If the noble lion and the sleek cheetah were his estimable cousins, I guess that made me the wildebeest.
One cool and rainy day, perfect to be stuck inside and practicing, the adults playing cards in the parlor combined with Aunt Gracie’s now constant migraine meant no noise at the piano. Forced to retreat, we tiptoed up the back stairs to the attic after Maurie had slipped into the bathroom. Our conversation this time, over cookies and sodas we had smuggled up, turned to more personal dreams and aspirations, Rob making his Carnegie Hall debut and me conducting my latest opera.
LauraLynn worried that perhaps she didn’t really have the discipline it took to be even an average concert pianist, considering the hours it took just for her to keep in shape. She doubted she would want to spend the rest of her life practicing and living out of a suitcase.
Without any warning, the door burst open to the cracking of wood and the explosive sounds of imitation machine-gun fire, Maurie, eyes blazing, raking his arms back and forth across the attic. We didn’t know what to make of this sudden burst of violence, this maniacal manifestation of such unanticipated ferocity.
I fell forward, clutching at my stomach, and faked my painful death. LauraLynn and then Rob, finally, followed suit.
“Very funny, guys” Maurie sneered, “but the next time, it’ll be real.”
* * ** *** ***** ******** ***** *** ** * *
“It was hearing the sound of sub-machine-gun fire strafing across the stage that definitely alerted me to the fact this clearly was not your typical production of Rossini’s The Barber of Seville!”
“Oh, very definitely,” Rita Pagliaccio replied, responding to her very enthusiastic guest, the handsome young board member, Christopher Babbila.
Rita Pagliaccio, freshly coiffed and her make-up repaired along with her dignity, stood firmly in her little space backstage while broadcast director Schmerzleid beamed, his dignity restored by mega-doses of scotch.
“In fact,” she pointed out, “there go some Festival security officers now, no doubt going backstage to get the autographs of those three futuristic policemen who appeared unexpectedly in the finale.”
“Yes,” Babbila continued, “that was an amazing moment, and quite a surprise. I mean, I saw several rehearsals, but…”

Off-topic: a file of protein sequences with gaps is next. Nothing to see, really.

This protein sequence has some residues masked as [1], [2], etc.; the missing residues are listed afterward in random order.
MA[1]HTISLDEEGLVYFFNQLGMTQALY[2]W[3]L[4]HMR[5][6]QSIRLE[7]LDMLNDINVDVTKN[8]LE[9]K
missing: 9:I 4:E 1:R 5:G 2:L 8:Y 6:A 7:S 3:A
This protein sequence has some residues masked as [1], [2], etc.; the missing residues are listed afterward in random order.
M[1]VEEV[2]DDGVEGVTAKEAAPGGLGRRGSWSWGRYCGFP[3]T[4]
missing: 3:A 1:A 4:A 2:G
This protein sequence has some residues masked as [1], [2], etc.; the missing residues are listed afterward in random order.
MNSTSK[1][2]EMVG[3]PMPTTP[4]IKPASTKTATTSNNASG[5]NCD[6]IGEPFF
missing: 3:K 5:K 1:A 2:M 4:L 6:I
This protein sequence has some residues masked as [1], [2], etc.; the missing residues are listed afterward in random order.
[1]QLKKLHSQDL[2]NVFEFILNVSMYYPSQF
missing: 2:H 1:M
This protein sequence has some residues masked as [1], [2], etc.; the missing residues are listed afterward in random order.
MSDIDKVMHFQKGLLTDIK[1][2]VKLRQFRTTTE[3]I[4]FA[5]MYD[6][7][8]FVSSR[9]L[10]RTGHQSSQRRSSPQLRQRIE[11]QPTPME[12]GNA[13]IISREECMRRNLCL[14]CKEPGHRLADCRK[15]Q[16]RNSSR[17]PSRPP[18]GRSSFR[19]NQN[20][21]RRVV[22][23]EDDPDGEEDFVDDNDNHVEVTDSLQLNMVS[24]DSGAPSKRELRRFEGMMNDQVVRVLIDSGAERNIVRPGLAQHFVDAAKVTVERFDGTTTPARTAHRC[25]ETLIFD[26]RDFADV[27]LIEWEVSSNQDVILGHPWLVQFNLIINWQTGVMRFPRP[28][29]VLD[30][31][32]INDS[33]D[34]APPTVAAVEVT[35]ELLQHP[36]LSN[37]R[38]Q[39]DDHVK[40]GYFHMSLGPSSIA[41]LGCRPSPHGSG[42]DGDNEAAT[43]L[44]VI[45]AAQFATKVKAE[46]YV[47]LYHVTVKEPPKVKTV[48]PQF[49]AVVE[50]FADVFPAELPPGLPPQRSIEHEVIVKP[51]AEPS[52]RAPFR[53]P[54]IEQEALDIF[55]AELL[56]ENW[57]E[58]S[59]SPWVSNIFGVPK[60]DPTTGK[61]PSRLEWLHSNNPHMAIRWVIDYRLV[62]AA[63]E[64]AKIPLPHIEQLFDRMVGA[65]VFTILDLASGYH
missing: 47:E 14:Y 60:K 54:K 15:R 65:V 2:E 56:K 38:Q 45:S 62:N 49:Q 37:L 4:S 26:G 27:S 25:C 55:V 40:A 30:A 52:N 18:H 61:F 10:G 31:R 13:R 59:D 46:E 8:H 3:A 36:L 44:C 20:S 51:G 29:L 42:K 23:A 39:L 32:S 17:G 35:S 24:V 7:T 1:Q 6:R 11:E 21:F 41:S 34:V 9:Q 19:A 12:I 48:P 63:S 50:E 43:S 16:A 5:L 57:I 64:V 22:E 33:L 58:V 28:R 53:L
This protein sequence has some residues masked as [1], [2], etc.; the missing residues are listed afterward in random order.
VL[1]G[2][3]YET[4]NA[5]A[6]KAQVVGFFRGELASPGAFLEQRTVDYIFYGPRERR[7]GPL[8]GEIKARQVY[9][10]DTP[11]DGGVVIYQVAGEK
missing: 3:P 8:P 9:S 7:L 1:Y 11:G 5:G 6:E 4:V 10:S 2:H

“No doubt,” she asked, smiling at him, “just as shocking and unexpected as it was at that first rehearsal, yes?”
“That’s just it,” Babbila smiled in disbelief. “I’d never seen them before.”
“You mean that hadn’t been rehearsed prior…?” She stared into the camera. “That’s amazing! Everything was so well timed!”
Speaking of amazing, Schmerzleid said they still hadn’t found Acting Director D’Arcy and now Board President Scarpia’s disappeared, too. And Maestro Maéstro was recuperating in his dressing room, supposedly on oxygen.
“It was as if I were witnessing something like, oh… spontaneous combustion?” Babbila looked around, hoping Scarpia would arrive. “It reminded me… well, how different times were in Count Almaviva’s Spain. Then compare that to the political repression during the Spanish Civil War, tying together both the past and present. And of course,” he added, “it’s time Germany faces up to the brutality of its own recent history with…”
Elsa Poppen, Schmerzleid’s assistant, now pushed someone she’d commandeered toward her hostess.
“Ah,” Rita gushed, cutting Babbila off, “here’s another of my distinguished guests, the fabulous Helmut Kartoffelnkopf of Das Opernwelt.” They shared a modest kiss on each cheek. “Welcome backstage, Herr Kartoffelnkopf. We were just talking about what a wonderful… I don’t know, symbol? – this finale was, given our post-9/11 world?”
“Ach, so wonderful to be here and, certainly, to see you again, my little pumpkin – oh, perhaps,” Kartoffelnkopf said, chuckling, “I should not use such endearments after the destruction we’ve just witnessed? But yes, that would be one way of interpreting the director’s intentions though I saw something even more timely. For me, the squashing of all those pumpkins – ach, what a mess! – symbolizes the crushing of the popular spirit, the people’s will rising up against dictatorships in the recent Arab Spring.”